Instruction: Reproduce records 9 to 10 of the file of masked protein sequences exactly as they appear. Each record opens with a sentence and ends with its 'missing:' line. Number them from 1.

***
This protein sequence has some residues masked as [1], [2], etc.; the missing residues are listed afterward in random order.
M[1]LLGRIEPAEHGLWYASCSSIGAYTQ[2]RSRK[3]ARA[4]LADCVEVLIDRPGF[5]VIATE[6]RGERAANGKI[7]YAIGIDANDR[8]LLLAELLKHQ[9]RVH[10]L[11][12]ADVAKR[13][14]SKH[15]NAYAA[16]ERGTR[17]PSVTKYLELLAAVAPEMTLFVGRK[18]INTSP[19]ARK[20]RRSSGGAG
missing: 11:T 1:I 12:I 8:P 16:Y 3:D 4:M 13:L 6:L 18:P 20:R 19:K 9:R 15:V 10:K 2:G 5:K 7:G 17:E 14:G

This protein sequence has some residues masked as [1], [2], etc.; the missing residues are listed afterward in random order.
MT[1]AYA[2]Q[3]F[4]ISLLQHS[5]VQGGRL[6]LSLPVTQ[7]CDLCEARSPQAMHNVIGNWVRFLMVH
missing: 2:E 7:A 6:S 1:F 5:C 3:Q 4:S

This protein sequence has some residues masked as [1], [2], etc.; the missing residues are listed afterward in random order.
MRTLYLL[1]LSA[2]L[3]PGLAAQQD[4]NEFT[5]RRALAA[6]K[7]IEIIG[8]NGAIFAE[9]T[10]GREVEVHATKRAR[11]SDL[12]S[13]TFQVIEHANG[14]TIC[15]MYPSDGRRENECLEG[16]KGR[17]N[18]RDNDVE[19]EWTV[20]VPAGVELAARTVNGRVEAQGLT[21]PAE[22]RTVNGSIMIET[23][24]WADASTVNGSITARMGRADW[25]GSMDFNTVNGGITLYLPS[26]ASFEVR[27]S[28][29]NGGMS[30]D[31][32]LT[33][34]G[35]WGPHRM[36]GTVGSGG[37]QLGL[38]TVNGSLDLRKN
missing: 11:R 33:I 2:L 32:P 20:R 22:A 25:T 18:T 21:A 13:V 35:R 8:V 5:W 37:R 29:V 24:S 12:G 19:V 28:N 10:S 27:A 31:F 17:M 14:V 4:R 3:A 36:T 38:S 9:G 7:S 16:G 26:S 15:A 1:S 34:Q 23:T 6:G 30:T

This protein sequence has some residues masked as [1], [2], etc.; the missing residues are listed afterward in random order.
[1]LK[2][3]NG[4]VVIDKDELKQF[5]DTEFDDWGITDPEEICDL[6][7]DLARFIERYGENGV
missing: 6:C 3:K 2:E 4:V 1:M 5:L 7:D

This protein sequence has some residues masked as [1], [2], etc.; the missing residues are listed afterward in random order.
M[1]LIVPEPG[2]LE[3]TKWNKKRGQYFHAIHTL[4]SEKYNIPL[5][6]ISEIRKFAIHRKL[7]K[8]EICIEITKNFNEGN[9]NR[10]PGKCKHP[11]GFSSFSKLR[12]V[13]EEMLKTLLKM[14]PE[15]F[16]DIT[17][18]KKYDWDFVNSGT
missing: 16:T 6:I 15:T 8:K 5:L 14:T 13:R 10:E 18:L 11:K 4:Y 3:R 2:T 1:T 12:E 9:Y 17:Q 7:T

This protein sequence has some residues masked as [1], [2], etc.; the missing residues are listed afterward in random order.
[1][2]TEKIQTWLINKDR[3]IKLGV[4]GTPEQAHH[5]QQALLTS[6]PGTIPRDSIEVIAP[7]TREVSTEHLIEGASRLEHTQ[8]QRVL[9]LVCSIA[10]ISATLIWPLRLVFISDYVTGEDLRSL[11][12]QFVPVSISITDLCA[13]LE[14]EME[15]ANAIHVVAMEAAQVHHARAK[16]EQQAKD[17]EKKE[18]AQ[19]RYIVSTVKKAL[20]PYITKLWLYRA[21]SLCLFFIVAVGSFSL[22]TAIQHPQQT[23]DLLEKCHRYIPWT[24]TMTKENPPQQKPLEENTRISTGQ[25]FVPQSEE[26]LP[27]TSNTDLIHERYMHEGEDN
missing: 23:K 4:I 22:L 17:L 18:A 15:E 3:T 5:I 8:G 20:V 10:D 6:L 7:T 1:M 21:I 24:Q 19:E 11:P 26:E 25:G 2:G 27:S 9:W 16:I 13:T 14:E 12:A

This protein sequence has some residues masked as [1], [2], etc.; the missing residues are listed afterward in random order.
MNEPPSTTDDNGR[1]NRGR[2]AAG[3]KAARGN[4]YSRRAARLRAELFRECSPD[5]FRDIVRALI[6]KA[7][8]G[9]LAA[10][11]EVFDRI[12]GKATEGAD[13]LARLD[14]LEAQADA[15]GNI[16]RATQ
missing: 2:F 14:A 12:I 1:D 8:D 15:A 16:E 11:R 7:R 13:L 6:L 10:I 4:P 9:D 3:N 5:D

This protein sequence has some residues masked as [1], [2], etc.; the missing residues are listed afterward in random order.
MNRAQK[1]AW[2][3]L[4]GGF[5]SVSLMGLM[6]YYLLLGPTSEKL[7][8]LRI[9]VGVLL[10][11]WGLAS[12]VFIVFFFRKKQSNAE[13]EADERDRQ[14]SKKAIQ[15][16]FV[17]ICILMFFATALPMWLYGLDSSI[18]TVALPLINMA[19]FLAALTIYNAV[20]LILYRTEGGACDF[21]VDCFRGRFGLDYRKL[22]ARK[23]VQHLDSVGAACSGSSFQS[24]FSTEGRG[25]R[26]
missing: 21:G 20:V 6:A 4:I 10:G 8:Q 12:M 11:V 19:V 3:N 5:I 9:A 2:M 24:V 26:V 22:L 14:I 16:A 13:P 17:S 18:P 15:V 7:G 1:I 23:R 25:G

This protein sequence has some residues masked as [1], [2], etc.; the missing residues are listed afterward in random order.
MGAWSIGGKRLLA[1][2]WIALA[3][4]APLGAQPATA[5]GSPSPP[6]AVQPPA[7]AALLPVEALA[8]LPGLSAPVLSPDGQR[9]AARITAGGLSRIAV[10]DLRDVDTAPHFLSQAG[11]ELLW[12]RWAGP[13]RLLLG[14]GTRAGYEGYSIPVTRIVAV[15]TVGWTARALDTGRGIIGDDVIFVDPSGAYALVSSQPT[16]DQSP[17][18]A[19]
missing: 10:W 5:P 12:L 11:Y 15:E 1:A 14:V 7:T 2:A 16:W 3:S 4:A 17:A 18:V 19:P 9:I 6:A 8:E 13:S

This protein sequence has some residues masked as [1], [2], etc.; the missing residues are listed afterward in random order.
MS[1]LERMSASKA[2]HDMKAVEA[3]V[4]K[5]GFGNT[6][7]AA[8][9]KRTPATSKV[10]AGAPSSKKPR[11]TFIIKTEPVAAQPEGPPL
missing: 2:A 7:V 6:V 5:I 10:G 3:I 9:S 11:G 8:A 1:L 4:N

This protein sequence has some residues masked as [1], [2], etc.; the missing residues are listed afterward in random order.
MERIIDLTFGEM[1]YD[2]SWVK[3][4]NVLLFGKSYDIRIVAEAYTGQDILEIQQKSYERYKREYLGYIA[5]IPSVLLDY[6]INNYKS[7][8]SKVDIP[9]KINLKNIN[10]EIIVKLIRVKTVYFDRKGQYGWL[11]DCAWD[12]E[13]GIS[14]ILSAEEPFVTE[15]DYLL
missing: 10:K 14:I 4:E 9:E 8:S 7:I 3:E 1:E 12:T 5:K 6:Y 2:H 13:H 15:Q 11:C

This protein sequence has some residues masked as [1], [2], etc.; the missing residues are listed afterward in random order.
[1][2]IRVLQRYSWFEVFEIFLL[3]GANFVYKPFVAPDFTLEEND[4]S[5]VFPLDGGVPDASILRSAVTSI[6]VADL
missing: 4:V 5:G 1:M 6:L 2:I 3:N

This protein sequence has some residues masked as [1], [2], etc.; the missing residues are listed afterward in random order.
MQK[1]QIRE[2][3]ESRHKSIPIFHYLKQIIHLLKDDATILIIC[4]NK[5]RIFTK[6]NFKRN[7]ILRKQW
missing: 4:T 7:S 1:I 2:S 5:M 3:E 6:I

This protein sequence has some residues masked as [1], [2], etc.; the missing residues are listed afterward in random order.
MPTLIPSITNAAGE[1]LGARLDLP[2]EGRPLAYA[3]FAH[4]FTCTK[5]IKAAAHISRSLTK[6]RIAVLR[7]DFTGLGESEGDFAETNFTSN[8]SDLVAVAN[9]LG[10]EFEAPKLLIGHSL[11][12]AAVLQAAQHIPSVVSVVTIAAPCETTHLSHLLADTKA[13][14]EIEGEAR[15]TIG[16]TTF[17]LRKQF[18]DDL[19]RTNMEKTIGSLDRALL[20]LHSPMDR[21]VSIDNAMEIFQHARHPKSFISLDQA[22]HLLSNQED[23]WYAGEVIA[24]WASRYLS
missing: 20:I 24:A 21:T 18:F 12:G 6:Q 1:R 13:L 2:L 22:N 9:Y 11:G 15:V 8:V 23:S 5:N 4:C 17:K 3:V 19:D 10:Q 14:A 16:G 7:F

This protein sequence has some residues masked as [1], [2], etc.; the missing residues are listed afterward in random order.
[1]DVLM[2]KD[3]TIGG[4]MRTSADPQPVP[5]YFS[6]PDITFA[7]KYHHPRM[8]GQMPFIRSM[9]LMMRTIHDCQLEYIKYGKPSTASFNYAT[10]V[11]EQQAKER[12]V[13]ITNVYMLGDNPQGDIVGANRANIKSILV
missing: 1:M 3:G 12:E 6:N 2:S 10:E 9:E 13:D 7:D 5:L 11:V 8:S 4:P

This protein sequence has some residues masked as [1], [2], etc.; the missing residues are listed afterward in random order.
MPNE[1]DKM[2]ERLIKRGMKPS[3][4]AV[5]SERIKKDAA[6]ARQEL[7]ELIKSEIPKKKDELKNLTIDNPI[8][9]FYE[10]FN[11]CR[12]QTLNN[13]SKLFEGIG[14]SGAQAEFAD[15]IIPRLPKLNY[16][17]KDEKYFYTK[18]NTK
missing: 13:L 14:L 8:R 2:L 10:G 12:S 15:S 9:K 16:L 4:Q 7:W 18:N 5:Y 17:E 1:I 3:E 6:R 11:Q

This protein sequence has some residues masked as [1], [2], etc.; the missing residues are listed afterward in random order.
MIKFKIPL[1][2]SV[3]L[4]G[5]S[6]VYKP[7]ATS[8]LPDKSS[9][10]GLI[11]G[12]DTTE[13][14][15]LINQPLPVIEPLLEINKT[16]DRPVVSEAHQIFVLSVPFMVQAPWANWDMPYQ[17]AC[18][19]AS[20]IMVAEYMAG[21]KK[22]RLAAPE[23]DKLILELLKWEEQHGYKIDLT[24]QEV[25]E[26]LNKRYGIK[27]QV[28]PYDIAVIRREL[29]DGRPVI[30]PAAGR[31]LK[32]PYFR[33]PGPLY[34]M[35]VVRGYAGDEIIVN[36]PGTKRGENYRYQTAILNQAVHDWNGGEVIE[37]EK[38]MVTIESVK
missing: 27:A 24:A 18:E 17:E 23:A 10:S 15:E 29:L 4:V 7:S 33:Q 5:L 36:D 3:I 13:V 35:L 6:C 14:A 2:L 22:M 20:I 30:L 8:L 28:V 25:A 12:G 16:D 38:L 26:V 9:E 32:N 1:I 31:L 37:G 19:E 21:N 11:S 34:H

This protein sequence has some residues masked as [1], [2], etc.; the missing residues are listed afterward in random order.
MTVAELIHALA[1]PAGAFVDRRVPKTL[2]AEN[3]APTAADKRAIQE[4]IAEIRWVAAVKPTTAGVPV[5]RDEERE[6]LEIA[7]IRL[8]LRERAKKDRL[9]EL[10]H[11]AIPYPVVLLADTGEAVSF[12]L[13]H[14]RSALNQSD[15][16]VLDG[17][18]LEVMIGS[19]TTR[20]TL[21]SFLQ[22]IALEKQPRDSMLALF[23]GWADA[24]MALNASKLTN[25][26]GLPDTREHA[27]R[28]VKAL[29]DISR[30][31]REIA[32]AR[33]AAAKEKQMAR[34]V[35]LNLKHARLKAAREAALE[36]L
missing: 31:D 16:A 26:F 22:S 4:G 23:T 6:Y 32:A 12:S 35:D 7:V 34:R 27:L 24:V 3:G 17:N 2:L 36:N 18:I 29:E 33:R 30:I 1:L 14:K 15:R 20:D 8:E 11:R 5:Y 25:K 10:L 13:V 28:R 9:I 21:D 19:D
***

This protein sequence has some residues masked as [1], [2], etc.; the missing residues are listed afterward in random order.
MGAWSIGGKRLLA[1][2]WIALA[3][4]APLGAQPATA[5]GSPSPP[6]AVQPPA[7]AALLPVEALA[8]LPGLSAPVLSPDGQR[9]AARITAGGLSRIAV[10]DLRDVDTAPHFLSQAG[11]ELLW[12]RWAGP[13]RLLLG[14]GTRAGYEGYSIPVTRIVAV[15]TVGWTARALDTGRGIIGDDVIFVDPSGAYALVSSQPT[16]DQSP[17][18]A[19]
missing: 10:W 5:P 12:L 11:Y 15:E 1:A 14:V 7:T 2:A 16:W 3:S 4:A 17:A 18:V 19:P 9:I 6:A 8:E 13:S

This protein sequence has some residues masked as [1], [2], etc.; the missing residues are listed afterward in random order.
MS[1]LERMSASKA[2]HDMKAVEA[3]V[4]K[5]GFGNT[6][7]AA[8][9]KRTPATSKV[10]AGAPSSKKPR[11]TFIIKTEPVAAQPEGPPL
missing: 2:A 7:V 6:V 5:I 10:G 3:I 9:S 11:G 8:A 1:L 4:N